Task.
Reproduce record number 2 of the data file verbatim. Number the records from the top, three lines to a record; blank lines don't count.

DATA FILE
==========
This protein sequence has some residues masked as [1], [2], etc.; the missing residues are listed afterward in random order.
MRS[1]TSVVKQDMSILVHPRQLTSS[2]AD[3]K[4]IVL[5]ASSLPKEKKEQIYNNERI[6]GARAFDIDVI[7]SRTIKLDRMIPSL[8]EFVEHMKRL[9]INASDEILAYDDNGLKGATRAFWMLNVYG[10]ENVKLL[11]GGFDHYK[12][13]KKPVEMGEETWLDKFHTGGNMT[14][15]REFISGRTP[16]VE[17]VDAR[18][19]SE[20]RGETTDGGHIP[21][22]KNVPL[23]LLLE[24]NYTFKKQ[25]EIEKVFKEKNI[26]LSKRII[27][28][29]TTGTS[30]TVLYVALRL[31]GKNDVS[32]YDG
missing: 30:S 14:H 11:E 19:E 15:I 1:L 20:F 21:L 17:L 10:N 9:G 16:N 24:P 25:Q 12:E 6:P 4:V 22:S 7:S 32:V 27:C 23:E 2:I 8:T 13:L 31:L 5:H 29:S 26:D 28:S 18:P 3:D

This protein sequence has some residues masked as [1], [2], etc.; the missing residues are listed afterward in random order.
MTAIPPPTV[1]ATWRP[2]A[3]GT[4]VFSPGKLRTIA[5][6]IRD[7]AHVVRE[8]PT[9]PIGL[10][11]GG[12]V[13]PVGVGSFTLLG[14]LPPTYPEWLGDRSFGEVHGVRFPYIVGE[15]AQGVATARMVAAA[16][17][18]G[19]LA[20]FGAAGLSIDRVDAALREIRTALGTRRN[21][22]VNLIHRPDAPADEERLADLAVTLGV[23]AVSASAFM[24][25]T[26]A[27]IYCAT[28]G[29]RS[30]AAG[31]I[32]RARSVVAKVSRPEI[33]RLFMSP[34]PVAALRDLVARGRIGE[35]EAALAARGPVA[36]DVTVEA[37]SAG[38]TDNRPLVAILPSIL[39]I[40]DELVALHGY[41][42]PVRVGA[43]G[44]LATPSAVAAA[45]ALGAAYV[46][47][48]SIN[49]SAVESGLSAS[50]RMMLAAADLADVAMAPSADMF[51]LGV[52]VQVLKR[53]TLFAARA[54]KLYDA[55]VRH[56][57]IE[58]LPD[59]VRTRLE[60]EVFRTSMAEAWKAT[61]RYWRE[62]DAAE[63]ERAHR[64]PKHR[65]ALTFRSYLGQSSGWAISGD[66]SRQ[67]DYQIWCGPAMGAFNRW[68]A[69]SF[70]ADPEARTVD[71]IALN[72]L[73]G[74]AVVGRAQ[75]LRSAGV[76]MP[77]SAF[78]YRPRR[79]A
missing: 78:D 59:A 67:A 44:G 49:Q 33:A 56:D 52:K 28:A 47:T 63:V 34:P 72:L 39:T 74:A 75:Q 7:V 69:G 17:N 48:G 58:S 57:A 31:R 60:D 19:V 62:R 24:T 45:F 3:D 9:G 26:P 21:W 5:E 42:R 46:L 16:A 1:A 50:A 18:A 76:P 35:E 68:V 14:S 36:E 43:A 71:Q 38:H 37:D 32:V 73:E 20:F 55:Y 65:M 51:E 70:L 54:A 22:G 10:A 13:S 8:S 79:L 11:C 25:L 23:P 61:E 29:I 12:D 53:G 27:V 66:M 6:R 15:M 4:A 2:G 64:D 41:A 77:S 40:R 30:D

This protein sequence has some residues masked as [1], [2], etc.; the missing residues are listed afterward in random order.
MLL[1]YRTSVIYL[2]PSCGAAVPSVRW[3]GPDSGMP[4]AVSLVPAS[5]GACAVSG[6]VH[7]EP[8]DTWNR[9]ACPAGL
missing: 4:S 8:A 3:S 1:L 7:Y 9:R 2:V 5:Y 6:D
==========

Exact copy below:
This protein sequence has some residues masked as [1], [2], etc.; the missing residues are listed afterward in random order.
MTAIPPPTV[1]ATWRP[2]A[3]GT[4]VFSPGKLRTIA[5][6]IRD[7]AHVVRE[8]PT[9]PIGL[10][11]GG[12]V[13]PVGVGSFTLLG[14]LPPTYPEWLGDRSFGEVHGVRFPYIVGE[15]AQGVATARMVAAA[16][17][18]G[19]LA[20]FGAAGLSIDRVDAALREIRTALGTRRN[21][22]VNLIHRPDAPADEERLADLAVTLGV[23]AVSASAFM[24][25]T[26]A[27]IYCAT[28]G[29]RS[30]AAG[31]I[32]RARSVVAKVSRPEI[33]RLFMSP[34]PVAALRDLVARGRIGE[35]EAALAARGPVA[36]DVTVEA[37]SAG[38]TDNRPLVAILPSIL[39]I[40]DELVALHGY[41][42]PVRVGA[43]G[44]LATPSAVAAA[45]ALGAAYV[46][47][48]SIN[49]SAVESGLSAS[50]RMMLAAADLADVAMAPSADMF[51]LGV[52]VQVLKR[53]TLFAARA[54]KLYDA[55]VRH[56][57]IE[58]LPD[59]VRTRLE[60]EVFRTSMAEAWKAT[61]RYWRE[62]DAAE[63]ERAHR[64]PKHR[65]ALTFRSYLGQSSGWAISGD[66]SRQ[67]DYQIWCGPAMGAFNRW[68]A[69]SF[70]ADPEARTVD[71]IALN[72]L[73]G[74]AVVGRAQ[75]LRSAGV[76]MP[77]SAF[78]YRPRR[79]A
missing: 78:D 59:A 67:A 44:G 49:Q 33:A 56:D 52:K 28:A 47:T 63:V 34:P 72:L 39:T 74:A 75:Q 7:V 69:G 17:N 48:G 58:S 57:A 31:R 60:D 19:V 62:R 24:T 45:F 3:D 9:G 26:P 21:W 5:E 42:R 46:L 16:A 1:A 50:A 18:A 76:P 35:E 68:V 14:S 36:E 43:A 71:Q 38:H 37:D 32:V 73:E 20:F 55:Y 65:M 51:E 70:L 54:A 22:G 10:A 13:S 8:S 79:L 11:C 25:L 23:P 61:E 29:I 12:D 53:G 27:V 66:M 6:R 15:M 4:A 2:G 64:D 41:A 77:S 40:R 30:D